Soft peeps alerted us to what looked like a nesting Golden Plover as the wildlife had already decided it was "Spring" and it was warm even at the summit. If a sudden cold snap returned however these high slopes would be covered in snow again, which looks likely to happen this weekend. Nature is always balanced on a knife edge.
A view down towards the Loch Lomond hills and the Caledonian Pines.

Ben Lui. 1130 metres high. The Queen of the Southern Highlands with its Central Buttress looking truly Alpine. Red Deer hinds framed in the foreground.
Ben Challum 1025 metres, with the signs of small avalanche debris on its slopes. A lot of mountaineers find blue sky days boring but I love them personally. I like the sun on my back.

So do the animals. Sheep at the farm on the way down.
Inversaid and it's waterfall from the Loch Lomond road. Spring at it's finest. Mountain days that come as a complete surprise are the best.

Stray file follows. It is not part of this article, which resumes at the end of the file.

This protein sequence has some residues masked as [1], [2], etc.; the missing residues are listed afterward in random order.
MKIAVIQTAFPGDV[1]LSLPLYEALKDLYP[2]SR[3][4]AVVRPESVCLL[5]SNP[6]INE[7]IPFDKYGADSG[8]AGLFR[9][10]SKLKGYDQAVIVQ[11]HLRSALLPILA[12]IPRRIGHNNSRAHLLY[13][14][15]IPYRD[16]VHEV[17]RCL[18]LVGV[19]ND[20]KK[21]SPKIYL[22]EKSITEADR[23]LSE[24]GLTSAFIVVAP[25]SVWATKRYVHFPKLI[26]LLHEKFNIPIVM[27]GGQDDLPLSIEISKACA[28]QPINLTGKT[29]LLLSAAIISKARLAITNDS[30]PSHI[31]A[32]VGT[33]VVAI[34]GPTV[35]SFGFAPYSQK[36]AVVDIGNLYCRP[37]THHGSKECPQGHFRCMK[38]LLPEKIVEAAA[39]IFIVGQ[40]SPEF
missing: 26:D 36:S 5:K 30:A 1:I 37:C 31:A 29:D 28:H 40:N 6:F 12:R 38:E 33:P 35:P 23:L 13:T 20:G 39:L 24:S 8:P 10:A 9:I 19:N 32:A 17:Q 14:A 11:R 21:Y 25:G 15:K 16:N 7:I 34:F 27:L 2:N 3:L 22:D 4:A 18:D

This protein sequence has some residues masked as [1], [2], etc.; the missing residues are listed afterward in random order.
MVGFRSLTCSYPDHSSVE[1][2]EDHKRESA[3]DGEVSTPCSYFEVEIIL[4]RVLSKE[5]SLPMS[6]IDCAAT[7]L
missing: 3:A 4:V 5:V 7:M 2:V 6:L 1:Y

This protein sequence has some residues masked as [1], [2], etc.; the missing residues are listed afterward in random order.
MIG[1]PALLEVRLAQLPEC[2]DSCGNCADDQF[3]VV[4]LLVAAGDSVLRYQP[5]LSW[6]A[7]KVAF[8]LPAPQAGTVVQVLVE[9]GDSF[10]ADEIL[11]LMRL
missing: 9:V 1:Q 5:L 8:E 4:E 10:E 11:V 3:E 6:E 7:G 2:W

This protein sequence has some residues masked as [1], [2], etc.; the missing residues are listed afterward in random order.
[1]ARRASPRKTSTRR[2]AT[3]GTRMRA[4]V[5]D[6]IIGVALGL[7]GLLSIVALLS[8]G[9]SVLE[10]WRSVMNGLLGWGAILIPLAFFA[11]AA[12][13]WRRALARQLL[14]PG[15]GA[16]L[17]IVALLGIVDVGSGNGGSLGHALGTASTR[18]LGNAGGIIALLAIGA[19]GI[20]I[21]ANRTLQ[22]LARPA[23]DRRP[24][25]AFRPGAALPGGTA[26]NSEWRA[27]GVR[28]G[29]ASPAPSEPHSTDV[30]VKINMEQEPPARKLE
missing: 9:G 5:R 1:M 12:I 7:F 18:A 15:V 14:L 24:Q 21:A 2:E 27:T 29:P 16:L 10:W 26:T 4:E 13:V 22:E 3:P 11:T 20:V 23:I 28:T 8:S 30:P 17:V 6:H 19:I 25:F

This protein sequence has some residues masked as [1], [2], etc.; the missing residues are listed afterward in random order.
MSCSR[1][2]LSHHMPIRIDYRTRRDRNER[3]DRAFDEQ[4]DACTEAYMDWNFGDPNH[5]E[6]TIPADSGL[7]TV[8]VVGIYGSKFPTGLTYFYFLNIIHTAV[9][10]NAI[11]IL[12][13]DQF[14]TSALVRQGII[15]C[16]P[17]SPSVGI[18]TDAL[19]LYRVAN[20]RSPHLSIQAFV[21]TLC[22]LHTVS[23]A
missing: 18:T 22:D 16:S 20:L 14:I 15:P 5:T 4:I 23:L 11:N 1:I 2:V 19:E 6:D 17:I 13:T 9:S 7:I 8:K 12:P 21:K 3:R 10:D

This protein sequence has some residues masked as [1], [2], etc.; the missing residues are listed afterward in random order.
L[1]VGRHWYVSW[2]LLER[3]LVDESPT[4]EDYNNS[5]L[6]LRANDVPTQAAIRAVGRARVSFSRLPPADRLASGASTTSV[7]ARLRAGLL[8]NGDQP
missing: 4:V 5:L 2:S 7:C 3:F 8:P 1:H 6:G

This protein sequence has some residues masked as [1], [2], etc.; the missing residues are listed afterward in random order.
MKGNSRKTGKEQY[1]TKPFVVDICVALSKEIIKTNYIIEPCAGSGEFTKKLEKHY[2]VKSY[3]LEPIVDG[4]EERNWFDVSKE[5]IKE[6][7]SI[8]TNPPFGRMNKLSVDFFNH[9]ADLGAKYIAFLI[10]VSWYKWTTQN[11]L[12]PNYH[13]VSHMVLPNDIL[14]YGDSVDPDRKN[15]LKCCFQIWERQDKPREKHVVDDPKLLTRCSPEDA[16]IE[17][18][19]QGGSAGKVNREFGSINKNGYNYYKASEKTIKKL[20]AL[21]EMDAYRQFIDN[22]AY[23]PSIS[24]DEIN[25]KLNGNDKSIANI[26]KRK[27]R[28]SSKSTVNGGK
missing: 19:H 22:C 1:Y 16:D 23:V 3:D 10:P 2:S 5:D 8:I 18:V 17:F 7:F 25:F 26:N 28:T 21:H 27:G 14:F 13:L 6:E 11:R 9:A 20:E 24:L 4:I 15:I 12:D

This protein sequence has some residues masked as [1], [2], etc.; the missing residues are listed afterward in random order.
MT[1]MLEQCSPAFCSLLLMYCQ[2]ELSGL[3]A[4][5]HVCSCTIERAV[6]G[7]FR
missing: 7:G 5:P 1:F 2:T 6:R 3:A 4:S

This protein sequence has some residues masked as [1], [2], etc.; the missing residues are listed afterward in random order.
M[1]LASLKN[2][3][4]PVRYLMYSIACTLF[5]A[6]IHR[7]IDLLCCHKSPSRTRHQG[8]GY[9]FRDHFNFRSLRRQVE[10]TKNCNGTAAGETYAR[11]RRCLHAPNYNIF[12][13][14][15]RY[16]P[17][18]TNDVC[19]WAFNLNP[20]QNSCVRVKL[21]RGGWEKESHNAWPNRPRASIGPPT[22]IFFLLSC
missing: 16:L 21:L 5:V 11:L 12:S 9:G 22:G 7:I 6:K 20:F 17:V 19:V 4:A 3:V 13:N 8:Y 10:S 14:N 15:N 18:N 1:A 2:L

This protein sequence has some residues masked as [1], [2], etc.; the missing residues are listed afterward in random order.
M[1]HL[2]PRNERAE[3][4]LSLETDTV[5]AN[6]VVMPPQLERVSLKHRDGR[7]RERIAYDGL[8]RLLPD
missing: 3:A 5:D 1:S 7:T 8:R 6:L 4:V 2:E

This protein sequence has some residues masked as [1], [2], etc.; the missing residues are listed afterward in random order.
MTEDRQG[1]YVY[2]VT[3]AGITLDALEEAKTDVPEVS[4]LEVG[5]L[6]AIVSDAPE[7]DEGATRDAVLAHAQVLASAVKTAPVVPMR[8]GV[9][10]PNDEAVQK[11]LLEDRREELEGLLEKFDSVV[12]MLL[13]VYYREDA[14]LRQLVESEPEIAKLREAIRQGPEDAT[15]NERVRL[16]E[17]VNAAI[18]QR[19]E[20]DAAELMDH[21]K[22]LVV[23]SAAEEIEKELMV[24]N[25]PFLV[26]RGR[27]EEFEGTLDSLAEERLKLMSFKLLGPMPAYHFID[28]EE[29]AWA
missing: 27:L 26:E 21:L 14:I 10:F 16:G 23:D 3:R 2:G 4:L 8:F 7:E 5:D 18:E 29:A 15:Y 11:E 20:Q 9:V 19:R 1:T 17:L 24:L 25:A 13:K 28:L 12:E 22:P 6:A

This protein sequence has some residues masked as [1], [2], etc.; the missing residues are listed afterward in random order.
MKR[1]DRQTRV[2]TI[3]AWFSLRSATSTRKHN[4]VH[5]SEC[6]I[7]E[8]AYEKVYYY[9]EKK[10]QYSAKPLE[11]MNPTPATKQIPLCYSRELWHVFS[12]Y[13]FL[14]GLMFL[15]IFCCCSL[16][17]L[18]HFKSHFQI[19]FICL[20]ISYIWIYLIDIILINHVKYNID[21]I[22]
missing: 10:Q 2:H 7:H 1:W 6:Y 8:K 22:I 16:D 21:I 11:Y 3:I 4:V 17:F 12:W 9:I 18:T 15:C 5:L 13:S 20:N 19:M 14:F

Carol said...

Lovely photos there Bob - looks a great day out - just the right amount of snow and looks a nice ascent - and plenty of sun :-)

That crack looks horrendous though - when that goes, it will be awesome and scary!

The Glebe Blog said...

Great pictures again Bob. Love the one with the red deer.
Ben More brings back great memories of a short holiday in the Log Cabins of
You're probably right about the weather this weekend, though I doubt we'll see any snow this far south .

blueskyscotland said...

Hello Carol,
We have had another dump of snow over the weekend on the mountains so there's still plenty left.

blueskyscotland said...

Cheers Jim,
I'm a bit pissed off about that mottled sky effect in some of the pictures as it's not there at all before I post them on blog. That Ben Lui shot is spectacular viewed full screen on my own computer yet I had to make it much smaller to post it with any clarity.
Golden Plover's eggs are probably history now as a foot of new snow is up there now.

Kay G. said...

Wow. I love all these photos and I am envious of being able to hike in such beauty!
Oh, and since I saw this post, I have been singing, "You take the high road and I'll take the low road and I'll be in Scotland afore ye..." Am I the only one who thought of this, or the only one to admit to it? :-)

blueskyscotland said...

Cheers Kay,